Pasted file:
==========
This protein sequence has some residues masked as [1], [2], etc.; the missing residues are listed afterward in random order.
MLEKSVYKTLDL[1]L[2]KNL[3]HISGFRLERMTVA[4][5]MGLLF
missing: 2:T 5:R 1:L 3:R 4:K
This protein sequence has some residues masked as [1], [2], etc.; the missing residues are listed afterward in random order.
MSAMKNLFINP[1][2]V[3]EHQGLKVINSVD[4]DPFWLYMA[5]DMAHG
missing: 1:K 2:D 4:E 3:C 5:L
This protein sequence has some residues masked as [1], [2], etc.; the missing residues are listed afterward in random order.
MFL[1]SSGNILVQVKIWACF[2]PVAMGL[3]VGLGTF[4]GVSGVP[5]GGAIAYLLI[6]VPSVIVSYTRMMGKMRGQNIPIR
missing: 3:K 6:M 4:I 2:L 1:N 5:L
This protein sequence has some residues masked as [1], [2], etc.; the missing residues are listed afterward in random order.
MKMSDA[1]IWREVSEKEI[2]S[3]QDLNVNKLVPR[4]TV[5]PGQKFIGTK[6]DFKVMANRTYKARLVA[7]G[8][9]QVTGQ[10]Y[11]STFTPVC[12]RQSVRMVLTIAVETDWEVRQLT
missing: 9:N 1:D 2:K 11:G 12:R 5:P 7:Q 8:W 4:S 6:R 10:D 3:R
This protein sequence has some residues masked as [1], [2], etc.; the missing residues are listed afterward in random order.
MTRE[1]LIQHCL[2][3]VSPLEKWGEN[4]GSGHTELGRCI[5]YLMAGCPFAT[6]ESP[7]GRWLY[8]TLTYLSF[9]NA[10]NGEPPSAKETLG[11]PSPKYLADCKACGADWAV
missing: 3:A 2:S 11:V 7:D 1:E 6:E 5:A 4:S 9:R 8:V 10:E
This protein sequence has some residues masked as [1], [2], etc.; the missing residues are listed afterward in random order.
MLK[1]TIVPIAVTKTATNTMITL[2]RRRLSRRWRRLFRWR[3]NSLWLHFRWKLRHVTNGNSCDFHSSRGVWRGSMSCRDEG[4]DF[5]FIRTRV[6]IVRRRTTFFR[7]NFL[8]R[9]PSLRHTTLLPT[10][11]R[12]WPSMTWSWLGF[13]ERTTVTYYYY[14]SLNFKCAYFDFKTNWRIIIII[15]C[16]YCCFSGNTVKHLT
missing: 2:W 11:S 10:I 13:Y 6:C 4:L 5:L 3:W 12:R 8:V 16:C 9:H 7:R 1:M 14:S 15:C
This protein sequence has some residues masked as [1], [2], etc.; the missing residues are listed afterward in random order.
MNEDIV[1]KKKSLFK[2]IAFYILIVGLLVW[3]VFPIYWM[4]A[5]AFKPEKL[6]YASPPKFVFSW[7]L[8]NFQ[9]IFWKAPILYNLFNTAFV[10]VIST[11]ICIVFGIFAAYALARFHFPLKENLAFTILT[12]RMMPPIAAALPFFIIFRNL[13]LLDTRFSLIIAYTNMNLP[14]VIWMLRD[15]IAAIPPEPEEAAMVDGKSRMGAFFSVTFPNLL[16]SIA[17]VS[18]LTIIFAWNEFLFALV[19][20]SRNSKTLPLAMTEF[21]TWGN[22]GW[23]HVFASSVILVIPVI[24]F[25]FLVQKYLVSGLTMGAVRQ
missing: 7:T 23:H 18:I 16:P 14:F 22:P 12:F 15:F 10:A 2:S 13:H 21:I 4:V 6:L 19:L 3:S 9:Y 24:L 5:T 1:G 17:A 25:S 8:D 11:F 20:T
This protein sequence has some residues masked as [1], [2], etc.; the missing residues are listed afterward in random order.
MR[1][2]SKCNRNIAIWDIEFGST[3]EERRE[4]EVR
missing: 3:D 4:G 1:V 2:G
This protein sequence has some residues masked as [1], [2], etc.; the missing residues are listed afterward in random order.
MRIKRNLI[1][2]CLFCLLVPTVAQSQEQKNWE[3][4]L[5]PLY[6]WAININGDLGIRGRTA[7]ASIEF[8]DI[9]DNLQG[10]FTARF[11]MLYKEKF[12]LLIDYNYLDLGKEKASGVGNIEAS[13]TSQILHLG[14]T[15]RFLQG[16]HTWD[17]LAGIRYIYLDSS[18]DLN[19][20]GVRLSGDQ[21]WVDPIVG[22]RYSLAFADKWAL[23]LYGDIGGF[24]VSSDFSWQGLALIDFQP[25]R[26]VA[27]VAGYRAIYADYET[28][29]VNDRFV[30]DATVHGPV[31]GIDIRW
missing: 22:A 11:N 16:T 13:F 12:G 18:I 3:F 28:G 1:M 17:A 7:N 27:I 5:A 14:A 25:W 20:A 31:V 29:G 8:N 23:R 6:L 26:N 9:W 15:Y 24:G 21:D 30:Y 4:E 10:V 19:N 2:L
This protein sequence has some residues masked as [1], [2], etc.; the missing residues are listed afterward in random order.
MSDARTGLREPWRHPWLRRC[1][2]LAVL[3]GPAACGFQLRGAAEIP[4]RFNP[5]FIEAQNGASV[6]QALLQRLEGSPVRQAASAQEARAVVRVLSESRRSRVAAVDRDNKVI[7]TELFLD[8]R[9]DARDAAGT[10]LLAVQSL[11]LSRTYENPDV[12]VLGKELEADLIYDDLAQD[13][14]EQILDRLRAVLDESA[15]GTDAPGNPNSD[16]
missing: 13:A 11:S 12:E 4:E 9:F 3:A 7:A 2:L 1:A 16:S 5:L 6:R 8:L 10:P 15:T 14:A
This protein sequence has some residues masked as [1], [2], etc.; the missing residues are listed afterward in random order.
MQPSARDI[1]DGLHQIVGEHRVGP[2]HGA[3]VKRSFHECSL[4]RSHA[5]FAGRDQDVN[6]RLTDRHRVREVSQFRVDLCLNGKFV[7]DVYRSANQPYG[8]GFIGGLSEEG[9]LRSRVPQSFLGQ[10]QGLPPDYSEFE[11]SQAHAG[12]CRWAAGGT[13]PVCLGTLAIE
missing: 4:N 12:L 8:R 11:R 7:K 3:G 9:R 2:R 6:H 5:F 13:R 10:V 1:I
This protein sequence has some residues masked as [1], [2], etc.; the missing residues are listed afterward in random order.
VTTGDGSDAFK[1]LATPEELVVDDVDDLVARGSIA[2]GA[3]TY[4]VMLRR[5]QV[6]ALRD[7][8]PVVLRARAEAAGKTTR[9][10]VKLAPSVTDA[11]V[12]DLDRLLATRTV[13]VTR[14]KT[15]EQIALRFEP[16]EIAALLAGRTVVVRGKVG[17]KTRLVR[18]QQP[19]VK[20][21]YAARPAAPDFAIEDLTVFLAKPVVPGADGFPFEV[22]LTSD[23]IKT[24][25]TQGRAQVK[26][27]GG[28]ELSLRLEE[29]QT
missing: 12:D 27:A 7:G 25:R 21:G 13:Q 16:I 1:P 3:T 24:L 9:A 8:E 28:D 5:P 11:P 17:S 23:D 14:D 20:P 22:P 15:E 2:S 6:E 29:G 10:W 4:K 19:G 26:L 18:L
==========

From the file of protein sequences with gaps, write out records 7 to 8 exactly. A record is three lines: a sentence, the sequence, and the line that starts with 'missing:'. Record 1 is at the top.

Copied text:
This protein sequence has some residues masked as [1], [2], etc.; the missing residues are listed afterward in random order.
MNEDIV[1]KKKSLFK[2]IAFYILIVGLLVW[3]VFPIYWM[4]A[5]AFKPEKL[6]YASPPKFVFSW[7]L[8]NFQ[9]IFWKAPILYNLFNTAFV[10]VIST[11]ICIVFGIFAAYALARFHFPLKENLAFTILT[12]RMMPPIAAALPFFIIFRNL[13]LLDTRFSLIIAYTNMNLP[14]VIWMLRD[15]IAAIPPEPEEAAMVDGKSRMGAFFSVTFPNLL[16]SIA[17]VS[18]LTIIFAWNEFLFALV[19][20]SRNSKTLPLAMTEF[21]TWGN[22]GW[23]HVFASSVILVIPVI[24]F[25]FLVQKYLVSGLTMGAVRQ
missing: 7:T 23:H 18:I 16:P 14:F 22:P 12:F 15:F 10:A 2:S 13:H 21:I 4:V 6:L 19:L 3:S 9:Y 24:L 5:T 1:G 17:A 25:S 8:D 11:F 20:T
This protein sequence has some residues masked as [1], [2], etc.; the missing residues are listed afterward in random order.
MR[1][2]SKCNRNIAIWDIEFGST[3]EERRE[4]EVR
missing: 3:D 4:G 1:V 2:G